*KITCHENS, especially when cooking is in progress, are unsafe for birds.
The obvious hazards of open flames, hot ranges, open pots of hot food or
boiling water are as deadly as smoke or other toxic fumes, even from
dishwashers if a plastic item falls into a heating element during the dry
*PTFE treated products such as "Teflon" and other name brands of non-stick
cookware kill birds by releasing deadly, odorless gases when overheated.
PTFE is used in some space heaters, ranges, ovens,
stove-top burner bibs or liners, heat lamps, irons, griddles, bread makers,
woks, waffle makers, electric skillets, crock pots, corn poppers, coffee
makers, roasters, curling irons, hair dryers, and more. Check labels before
*SELF CLEANING OVENS use extremely high heat to burn off oven debris. During
that process, toxic fumes are emitted and they can harm or kill parrots.
*COOKING BAGS, especially those treated with PTFE, emit harmful fumes when
heated. Any substance that releases smoke and/or fumes when heated should be
avoided in homes with birds. It can be fatal.
*CAGES should be made of safe metal with non-toxic paint, no sharp points
that can cause injuries, proper spacing between cage bars to prevent
strangulation, and no empty cup holders. Birds have been injured or killed
by getting stuck in empty cup holders in cages. Use empty dishes or fill
them with toys or treats, but never leave empty cup holders in a cage.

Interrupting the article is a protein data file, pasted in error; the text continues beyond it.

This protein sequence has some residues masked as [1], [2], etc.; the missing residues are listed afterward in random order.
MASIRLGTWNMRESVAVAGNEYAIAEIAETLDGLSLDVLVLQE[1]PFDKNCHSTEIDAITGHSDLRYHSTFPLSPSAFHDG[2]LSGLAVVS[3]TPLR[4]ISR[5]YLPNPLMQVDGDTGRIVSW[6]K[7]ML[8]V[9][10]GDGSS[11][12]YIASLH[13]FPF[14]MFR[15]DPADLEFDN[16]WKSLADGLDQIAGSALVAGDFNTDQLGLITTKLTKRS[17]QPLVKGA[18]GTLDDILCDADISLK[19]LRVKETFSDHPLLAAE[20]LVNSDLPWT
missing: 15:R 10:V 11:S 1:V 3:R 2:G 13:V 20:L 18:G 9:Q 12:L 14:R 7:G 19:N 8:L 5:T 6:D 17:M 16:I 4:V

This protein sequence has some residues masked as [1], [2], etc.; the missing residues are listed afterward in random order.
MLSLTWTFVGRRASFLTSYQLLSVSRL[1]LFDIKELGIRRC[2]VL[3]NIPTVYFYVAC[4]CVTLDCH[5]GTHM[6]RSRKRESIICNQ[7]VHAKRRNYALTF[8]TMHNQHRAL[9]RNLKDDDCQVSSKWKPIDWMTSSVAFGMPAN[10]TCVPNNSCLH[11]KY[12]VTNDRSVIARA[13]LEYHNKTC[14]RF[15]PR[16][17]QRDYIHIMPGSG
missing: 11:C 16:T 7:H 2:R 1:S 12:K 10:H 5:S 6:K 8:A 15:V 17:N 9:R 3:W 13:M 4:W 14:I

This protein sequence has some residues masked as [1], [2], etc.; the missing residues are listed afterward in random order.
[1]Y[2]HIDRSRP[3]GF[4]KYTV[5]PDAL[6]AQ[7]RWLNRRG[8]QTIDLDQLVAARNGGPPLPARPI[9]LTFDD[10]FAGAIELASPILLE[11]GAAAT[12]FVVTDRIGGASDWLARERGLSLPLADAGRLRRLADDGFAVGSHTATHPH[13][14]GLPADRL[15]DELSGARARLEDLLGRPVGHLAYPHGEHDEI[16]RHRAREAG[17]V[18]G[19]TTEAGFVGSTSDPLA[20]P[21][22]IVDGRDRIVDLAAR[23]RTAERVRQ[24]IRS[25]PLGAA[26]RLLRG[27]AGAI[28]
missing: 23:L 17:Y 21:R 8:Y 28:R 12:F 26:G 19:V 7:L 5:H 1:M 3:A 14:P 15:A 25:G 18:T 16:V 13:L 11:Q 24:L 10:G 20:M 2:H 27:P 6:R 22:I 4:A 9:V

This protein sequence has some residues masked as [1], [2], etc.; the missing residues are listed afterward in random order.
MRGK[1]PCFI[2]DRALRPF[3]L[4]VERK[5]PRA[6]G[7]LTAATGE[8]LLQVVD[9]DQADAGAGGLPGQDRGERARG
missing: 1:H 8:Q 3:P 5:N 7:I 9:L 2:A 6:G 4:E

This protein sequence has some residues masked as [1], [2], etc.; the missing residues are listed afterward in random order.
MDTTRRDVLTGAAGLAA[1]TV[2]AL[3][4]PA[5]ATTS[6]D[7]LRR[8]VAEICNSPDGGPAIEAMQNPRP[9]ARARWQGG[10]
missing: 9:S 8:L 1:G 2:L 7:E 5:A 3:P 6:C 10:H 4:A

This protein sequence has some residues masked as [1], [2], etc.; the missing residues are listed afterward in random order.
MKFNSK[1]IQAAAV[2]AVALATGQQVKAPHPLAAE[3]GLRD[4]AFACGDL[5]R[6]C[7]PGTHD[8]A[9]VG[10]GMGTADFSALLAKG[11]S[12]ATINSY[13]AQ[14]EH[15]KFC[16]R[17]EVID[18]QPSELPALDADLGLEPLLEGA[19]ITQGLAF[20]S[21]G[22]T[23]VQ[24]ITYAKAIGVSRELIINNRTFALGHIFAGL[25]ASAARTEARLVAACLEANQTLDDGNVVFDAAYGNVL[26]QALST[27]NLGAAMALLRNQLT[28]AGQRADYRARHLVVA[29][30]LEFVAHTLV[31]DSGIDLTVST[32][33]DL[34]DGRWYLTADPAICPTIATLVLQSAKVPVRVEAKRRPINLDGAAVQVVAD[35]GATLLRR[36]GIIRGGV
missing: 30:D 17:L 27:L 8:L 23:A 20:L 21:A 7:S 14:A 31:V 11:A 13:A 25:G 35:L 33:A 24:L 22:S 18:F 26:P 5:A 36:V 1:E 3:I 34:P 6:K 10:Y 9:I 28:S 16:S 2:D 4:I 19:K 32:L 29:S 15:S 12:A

Stainless Steel is the safest metal.
*GRIT is unnecessary and can cause impaction of the avian digestive system.
*HALOGEN LIGHT FIXTURES such as torchier-style floor lamps create extreme
heat and can kill birds that land on them. Choose only bird-safe light
fixtures for bird homes.
*METALS such as lead, zinc, copper, and iron can cause metal toxicities if
ingested by birds. Some sources are galvanized cage and aviary wire, house
keys, (especially gold colored keys), lead-based paints, metallic paints,
paints containing zinc, linoleum, vinyl mini-blinds, foil from champagne and
wine bottles, lead weights,
bells with lead clappers, stained glass, some improperly-glazed ceramics,
costume jewelry, mirror backing, copper pennies, zinc oxide, artist paints
containing cadmium, cardboard or paper with high gloss inks, and magnetic
*QUIK-STOP and other styptic products should never be applied to avian skin.
Styptic products are safe for bleeding toenails when broken or cut too
short, but they destroy skin. For broken or pulled blood feathers,
cornstarch or flour are safer. Aloe gel can be applied first to help the